But it wasn’t long after the pomp and fireworks before Beijing began aggressively exercising its new sovereignty — and before Hong Kong’s people began pushing back to protect their freedoms the only way they could, by taking to the streets in huge numbers. First, at Beijing’s behest, Tung tried to push through a draconian national security law in 2003 that would have given the police broad powers for warrantless searches and arrests in cases involving treason and sedition. Many in Hong Kong feared that it would be used to stifle political dissent and criminalize free speech. More than half a million people filled the streets in protest. The bill was withdrawn, and Tung ignominiously resigned midway through his second term, citing health reasons. (He was given a face-saving sinecure in a Beijing advisory body.)
Students and parents took to the streets in 2012, when the local government tried to introduce Chinese “patriotic” education into Hong Kong schools. The proposed curriculum whitewashed controversies like the Cultural Revolution and the Tiananmen Square massacre, while extolling the virtues of the Chinese Communist Party as “progressive, selfless and united.” In the wake of a massive public outcry, the plan was withdrawn and another chief executive, C.Y. Leung, was hobbled.
Young protesters again blockaded streets and government buildings in what became known as the “Occupy Movement” of 2014. They demanded political reforms and the right to elect their chief executive. Police eventually cleared out the protesters, who had dwindled to a rump core after 79 days, and Leung, discredited, dropped his bid for reelection to a second term as chief executive.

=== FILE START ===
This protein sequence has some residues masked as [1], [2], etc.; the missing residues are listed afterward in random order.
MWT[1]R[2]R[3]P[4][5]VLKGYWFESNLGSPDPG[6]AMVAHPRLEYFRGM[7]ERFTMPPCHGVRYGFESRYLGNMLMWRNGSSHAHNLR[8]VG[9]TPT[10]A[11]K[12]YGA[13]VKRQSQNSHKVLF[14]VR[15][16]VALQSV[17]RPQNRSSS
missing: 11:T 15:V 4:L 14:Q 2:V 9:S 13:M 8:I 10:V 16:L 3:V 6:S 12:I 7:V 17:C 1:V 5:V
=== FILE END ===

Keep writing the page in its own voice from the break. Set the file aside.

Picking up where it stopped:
The proximate cause of the latest uproar was the effort by Leung’s successor, Carrie Lam, to ram through a new extradition bill that would have allowed criminal suspects arrested in Hong Kong to be shipped across the border for trial in mainland China. Lam has tried to claim that the bill was just closing “a loophole.” But she is being disingenuous. There’s a reason Hong Kong has extradition agreements with some 20 other countries and not China: The mainland’s judicial system is a legal black hole, where the Communist Party controls the courts, torture and false confessions are rife, prosecutors have a 99 percent conviction rate, and prisoners are often denied medical treatment.
Hong Kong now appears to have reached a crossroads. China under Xi Jinping seems less interested in preserving “two systems” and more interested in aggressively asserting control over its wayward territory. The protesters seem to know they have no other way to stop Hong Kong from becoming, in their view, “just another mainland Chinese city.” The unstoppable momentum of the protest movement is crashing headlong into the immovable object of the Communist Party.
However the current confrontation ends — crushed by heightened police repression and eroding public support, or with intervention from mainland security forces — the “one country, two systems” formula now seems dead. It will certainly never be accepted by Taiwan as a blueprint for reuniting with mainland China. The concept was ill-conceived, unrealistic and never fully fleshed-out. It was a fool’s errand from the beginning.